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Colin Devroe

Photographer. Podcaster. Blogger. Reverse Engineer.

How many Kindle Fires will Amazon sell?

Interesting thoughts from Horace Dediu.

Amazon will sell as many Kindles as they make, but the number they will make will not be the most they could make.

His headline just says “Kindles” but should probably say “Kindle Fires”. I think Amazon will sell a lot of Kindles and Kindle Paperwhites.

I like Amazon and the Kindle

I don’t mention Amazon or the Kindle as much as I mention Apple and the iPad on my blog. But don’t let that be any indication of my ignorance of how good the Kindle product line really is.

Eliza has had a Kindle for a long time. Loves it. Adores it. Prefers to read on it more than any other way. And in my limited time playing with it I can say that if it wasn’t for my having an iPad firmly in my grip about 18 hours out of the day I too would own a Kindle for reading.

When the Kindle Fire debuted I purchased one for the Viddler team to use for QA purposes. I had it shipped to my house so that I could do a little testing of my own. And, for a day or so, I gave the Fire a run-through. I wasn’t impressed.

I wasn’t impressed because the Fire was heavy, scrolled slowly, and the content catalog was lacking. So, effectively, it was a heavier, slower, reading device. But that isn’t what Amazon had in mind for the Fire all along.

I think the recent Kindle press event really shows what Amazon’s true vision for the entire Kindle line really has been. An affordable device line that helps you purchase content on Amazon no matter where you are.

I don’t totally buy into Bezos’ rose-colored ideals that Amazon really is trying to create Kindles without any profit whatsoever. He said so himself when he said he didn’t believe in the razor/blade approach wherein the manufacturer of the razor loses money on the razor in hopes of selling blades in bulk. But, they’re obviously slicing the sausage pretty thin in hopes of being able to break even on the positive side with Kindles. The prices speak for themselves. Amazon wants to sell content. A lot of it.

I think the graph that Bezos showed of the growth of book sales on the Kindle in comparison to physical book sales was very telling. The way people are buying books today is on the Kindle (the devices and the applications on iOS/Android). And, in just a few years since the first Kindle, people are buying more books through the Kindle than any other way. So, investing in the Kindle line seems like a no-brainer to me.

I suppose I’m writing all of this to say – I’ve always admired Amazon even though I don’t say it as much as I say that I admire Apple. I like the Kindle even though I don’t say that I do as much as I say that I like the iPad. I think Amazon is investing in exactly the right spot for Amazon and they’re making excellent products that are stiff competition for every company in this space including Apple. And I think that’s great.

How to add personal documents to your Kindle

Somewhat related to my last, Adi Robertson on The Verge provides a quick step-by-step on how to add personal documents to your Kindle.

I’m cataloging these in hopes of one day buying Eliza a new Kindle and I inherit her old one. Shh, don’t tell her.

Send e-books to your Kindle using Calibre

Last night I needed to transfer an EPUB file to Eliza’s Kindle from my Mac. It turns out that Kindles no likey the EPUBs. (I didn’t know this, I’ve never really used one.) So, after a bit of searching I found Calibre that, while it doesn’t have the best looking UI, is sort of the Swiss Army knife of e-book management.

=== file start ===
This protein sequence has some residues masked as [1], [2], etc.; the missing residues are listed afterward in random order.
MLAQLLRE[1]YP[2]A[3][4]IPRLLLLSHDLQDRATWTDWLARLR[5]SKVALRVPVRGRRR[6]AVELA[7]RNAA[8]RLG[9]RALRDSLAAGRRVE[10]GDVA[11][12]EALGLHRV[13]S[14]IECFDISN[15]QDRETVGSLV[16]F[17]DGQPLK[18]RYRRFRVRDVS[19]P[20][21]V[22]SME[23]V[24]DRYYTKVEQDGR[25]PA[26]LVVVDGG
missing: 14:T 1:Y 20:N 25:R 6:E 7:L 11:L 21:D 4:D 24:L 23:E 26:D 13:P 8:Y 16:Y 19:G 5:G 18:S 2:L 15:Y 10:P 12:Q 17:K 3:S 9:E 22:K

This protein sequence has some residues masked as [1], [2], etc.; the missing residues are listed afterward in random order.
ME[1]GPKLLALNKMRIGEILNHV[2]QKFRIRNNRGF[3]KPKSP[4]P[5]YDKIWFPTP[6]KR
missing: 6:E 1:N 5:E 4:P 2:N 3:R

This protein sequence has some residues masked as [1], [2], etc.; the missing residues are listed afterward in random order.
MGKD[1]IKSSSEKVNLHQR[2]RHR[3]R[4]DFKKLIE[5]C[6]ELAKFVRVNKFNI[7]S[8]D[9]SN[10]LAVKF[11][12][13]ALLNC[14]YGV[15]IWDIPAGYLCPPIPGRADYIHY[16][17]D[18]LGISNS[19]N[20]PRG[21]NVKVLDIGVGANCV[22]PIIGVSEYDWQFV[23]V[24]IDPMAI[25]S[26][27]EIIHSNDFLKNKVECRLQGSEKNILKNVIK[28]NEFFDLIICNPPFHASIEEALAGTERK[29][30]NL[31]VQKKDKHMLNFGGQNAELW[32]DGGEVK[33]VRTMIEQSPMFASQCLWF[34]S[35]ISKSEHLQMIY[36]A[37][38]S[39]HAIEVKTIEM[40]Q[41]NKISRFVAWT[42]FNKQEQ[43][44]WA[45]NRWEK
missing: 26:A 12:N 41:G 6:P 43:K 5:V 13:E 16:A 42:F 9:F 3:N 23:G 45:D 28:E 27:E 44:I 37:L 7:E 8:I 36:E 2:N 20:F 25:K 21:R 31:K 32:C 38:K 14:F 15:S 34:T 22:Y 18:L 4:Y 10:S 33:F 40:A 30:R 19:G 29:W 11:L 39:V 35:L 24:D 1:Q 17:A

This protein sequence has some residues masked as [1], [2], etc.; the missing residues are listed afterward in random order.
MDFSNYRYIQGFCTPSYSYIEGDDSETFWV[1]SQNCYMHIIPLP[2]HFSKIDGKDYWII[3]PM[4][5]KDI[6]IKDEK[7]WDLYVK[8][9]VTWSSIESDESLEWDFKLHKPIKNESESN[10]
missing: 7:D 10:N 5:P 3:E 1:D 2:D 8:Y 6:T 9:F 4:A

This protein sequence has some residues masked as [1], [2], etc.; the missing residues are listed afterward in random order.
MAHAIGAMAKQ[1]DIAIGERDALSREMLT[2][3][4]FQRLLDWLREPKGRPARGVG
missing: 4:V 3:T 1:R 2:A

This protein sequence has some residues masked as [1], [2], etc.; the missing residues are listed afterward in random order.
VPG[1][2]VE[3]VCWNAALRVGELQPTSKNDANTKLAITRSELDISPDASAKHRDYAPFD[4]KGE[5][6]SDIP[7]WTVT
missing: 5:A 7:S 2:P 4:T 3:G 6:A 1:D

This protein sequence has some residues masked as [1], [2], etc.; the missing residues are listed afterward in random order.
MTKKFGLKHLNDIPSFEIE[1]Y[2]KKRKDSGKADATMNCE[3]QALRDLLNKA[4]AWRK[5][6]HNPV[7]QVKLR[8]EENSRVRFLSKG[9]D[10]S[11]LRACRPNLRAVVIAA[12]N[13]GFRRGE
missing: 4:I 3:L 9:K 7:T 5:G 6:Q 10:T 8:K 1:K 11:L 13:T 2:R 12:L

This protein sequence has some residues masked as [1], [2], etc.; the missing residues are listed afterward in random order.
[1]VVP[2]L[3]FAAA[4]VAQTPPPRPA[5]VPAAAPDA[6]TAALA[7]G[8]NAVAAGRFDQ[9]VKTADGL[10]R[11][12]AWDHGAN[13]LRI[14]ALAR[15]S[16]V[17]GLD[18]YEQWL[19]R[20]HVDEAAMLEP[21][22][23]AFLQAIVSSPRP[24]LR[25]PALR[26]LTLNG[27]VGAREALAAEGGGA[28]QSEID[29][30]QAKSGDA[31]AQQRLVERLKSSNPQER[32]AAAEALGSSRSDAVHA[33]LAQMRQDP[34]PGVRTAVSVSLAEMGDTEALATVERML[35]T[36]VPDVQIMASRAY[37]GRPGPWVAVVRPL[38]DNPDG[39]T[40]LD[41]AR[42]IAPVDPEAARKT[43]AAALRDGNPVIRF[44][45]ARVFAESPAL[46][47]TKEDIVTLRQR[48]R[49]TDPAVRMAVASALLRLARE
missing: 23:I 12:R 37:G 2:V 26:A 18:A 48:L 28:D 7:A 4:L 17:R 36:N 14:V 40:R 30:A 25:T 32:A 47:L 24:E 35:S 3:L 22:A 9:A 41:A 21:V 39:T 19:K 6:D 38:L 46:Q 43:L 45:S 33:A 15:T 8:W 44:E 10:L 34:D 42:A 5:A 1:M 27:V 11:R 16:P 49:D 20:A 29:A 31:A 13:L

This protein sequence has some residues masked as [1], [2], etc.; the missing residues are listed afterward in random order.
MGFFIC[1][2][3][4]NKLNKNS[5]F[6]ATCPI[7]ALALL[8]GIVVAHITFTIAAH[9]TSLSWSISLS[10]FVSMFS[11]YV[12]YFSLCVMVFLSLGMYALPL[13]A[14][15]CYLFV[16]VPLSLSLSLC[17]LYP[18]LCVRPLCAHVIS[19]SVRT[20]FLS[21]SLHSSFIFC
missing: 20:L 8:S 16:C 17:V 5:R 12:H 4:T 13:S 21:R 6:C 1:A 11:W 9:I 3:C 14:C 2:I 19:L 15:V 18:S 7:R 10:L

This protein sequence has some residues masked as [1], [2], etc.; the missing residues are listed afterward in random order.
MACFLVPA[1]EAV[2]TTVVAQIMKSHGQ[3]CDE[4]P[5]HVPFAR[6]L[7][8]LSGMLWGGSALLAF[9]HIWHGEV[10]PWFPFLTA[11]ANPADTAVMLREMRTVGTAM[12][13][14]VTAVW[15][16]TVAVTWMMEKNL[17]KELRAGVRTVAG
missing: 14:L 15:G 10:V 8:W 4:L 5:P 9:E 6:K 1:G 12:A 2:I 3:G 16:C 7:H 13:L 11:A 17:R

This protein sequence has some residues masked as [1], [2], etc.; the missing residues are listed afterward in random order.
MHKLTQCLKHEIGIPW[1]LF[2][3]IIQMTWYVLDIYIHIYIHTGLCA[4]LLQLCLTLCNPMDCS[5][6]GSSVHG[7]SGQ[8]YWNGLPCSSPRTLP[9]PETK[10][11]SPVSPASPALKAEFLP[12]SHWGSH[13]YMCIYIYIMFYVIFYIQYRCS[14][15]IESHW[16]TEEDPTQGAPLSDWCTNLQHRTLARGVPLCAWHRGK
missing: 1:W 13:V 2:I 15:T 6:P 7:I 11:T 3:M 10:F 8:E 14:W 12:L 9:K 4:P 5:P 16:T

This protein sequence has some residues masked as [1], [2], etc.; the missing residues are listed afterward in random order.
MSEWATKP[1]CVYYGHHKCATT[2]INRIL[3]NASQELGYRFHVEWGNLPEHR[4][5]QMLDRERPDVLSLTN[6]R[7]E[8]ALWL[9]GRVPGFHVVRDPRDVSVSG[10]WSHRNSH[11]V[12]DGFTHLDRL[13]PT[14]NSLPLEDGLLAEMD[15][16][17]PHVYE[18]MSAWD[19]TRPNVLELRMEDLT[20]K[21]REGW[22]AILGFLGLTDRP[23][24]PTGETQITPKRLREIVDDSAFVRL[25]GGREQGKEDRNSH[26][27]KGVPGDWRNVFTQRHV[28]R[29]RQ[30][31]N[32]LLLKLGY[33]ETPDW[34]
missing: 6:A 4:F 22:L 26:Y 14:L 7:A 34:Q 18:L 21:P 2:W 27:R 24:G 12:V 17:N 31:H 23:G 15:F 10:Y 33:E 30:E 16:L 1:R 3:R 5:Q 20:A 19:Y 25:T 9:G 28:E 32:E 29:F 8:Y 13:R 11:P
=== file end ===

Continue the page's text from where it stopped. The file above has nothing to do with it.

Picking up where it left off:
A fair and balanced comparison of the Kindle Fire and iPad 2

Well, not really.

Shawn Blanc on the Kindle Touch

Shawn Blanc on the Kindle Touch:

“For the past year and a half I’ve been reading books on my iPad and never felt a need for a Kindle. However, after now using the Kindle Touch for several hours a day over the past few days, I feel as if all the accolades I ever heard about the Kindle were vast understatements.”

To call this review thorough would be an understatement too.

Best of 2017 as told by me

To create this list I sat down and wrote from the top of my head the things I could remember being awesome in 2017. The list isn’t exhaustive. It is just what made an impression on me as being “the best” in each category.

Best Blog: fuzzy notepad

Evee consistently writes well-researched, readable, diatribes on topics that could otherwise be boring yet are fascinating and I hang on every word. Here are a few posts from 2017 to get you started:

Best blog redesign: Colin Walker

When I awarded this to Jason Santa Maria so many years ago it was due to his use of color, contrast, typography. But design isn’t limited to how something looks but also how it works. Colin Walker has spend much of 2017 tweaking his blog’s features in subtle ways to work just the way he wants it to. I’m sure he’ll continue to fiddle with it throughout 2018 but I think we can all learn from Colin’s iterative approach. Keep tweaking.

Best new (to me) blog: Brand New

I’ve known about Brand New for a long time and have stumbled across a post or two over the years. But this year I’ve been pushing myself to learn more visual design and one way was to subscribe to more blogs like this. I find these posts, and the community, to be an excellent resource.

Best service: Spotify

This year I’ve used both Apple Music and Google Play Music to see if I could move away from Spotify. Spotify is in a league all its own, the other two don’t even compare well. Spotify’s machine learning robots just do an amazing job at surfacing music that I would like. It is so good it is eery.